The painter and sculptor monks admire their newly completed statue of the Virgin. As Jean enters the former hides behind a pillar, and watches as the juggler takes his habit off and puts his old street clothes on, at which the hidden monk goes to warn the prior. Playing his hurdy-gurdy, he dances, until the other monks enter, horrified, and are about to seize Jean to reprimand him for blasphemy. Boniface stops them as the statue of the Virgin comes to life, holds out her arms and blesses Jean. Jean falls to his knees as a heavenly light glows from the altar the Virgin ascends to Heaven. As the prior sings the words Massenet placed at the top of his score "Heureux les simples, car ils verront Dieu" (Blessed are the poor in spirit for they will find God), Jean dies, and the other monks, and angels, sing Amen.

RecordingsEdit

Soulacroix recorded the Prieur's air, which he created, for Pathé in 1902/1903. Mary Garden, David Devriès, Marcel Claudel and Géori Boué popularized the aria "Ô liberté, ma mie". The 'Légende de la sauge' for Boniface has been recorded many times, singers including Paolo Ananian in 1907, Antonio Magini-Coletti in 1909 in Italian, Louis Dupuoy (as Jean Duez) in 1910, Édouard Rouard in 1921, Giuseppe Danise in 1926, Lucien Fugère in 1928, Étienne Billot in 1928, Vanni Marcoux in 1930, Roger Bourdin in 1933 and Michel Dens in 1947.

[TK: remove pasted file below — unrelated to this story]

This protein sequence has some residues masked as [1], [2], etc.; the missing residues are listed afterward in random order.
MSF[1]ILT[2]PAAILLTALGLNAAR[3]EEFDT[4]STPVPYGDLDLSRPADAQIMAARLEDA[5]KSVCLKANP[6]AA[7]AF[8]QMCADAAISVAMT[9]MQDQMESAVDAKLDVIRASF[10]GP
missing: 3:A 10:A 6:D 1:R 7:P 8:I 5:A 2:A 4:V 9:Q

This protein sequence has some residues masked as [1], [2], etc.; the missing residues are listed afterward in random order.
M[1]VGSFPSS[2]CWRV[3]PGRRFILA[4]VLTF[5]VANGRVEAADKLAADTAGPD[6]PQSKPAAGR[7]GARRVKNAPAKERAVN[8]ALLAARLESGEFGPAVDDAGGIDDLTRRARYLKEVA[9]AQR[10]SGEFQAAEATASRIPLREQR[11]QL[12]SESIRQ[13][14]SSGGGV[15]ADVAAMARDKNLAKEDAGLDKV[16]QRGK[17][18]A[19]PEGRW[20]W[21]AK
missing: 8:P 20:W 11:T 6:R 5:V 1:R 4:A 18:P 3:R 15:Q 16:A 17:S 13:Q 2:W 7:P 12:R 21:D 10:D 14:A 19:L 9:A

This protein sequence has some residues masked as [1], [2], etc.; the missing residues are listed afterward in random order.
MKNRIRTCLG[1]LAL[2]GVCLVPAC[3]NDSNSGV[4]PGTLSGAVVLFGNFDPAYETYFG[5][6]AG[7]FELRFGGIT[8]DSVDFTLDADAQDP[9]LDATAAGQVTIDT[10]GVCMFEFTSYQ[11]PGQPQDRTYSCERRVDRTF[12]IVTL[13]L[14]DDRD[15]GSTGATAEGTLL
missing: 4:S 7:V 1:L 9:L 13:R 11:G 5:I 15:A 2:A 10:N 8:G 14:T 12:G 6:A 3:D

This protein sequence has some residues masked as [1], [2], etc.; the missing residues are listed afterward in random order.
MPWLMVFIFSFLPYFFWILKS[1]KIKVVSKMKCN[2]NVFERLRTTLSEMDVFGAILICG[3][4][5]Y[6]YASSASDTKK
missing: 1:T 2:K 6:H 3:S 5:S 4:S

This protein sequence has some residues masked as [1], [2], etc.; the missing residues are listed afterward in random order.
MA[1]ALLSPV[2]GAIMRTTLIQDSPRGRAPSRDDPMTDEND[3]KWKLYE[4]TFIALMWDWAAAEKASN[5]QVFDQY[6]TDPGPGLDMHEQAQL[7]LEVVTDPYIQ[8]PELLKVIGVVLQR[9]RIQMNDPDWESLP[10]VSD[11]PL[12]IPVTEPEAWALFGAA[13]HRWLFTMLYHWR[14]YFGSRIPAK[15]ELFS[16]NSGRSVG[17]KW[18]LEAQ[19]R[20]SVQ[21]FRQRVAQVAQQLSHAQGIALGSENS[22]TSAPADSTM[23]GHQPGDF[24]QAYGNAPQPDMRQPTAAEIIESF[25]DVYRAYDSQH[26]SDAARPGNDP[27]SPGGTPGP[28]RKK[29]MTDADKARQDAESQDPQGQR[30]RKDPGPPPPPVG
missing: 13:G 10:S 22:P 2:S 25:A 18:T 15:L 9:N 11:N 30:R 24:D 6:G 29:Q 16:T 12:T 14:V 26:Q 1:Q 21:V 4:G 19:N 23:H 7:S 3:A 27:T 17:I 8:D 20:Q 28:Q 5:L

There have been two complete studio recordings:

ReferencesEdit

  1. ^ For detailed context relating to the composer, composition, and early response to the opera, see Jan M. Ziolkowski, The Juggler of Notre Dame and the Medievalizing of Modernity. Volume 4: Picture That: Making a Show of the Jongleur. Cambridge, UK: Open Book Publishers, 2018. Pp. 3–84.
  2. ^ Milnes R. Le jongleur de Notre-Dame. In: The New Grove Dictionary of Opera. Macmillan, London and New York, 1997.
  3. ^ a b c d Le Jongleur de Notre-Dame. In: Kaminski, Piotr. Mille et Un Opéras. Fayard, 2003, p889-91.
  4. ^ Milnes, Rodney. Don't Mind the Gap. Opera, August 2012, Vol.63, No.8, p924-931.
  5. ^ a b Milnes, Rodney. Wexford 1984. Opera, January 1985, Vol.36, No.1, p35-39.
  6. ^ Wolff, Stéphane. Un demi-siècle d'Opéra-Comique (1900–1950). André Bonne, Paris, 1953, p97-98.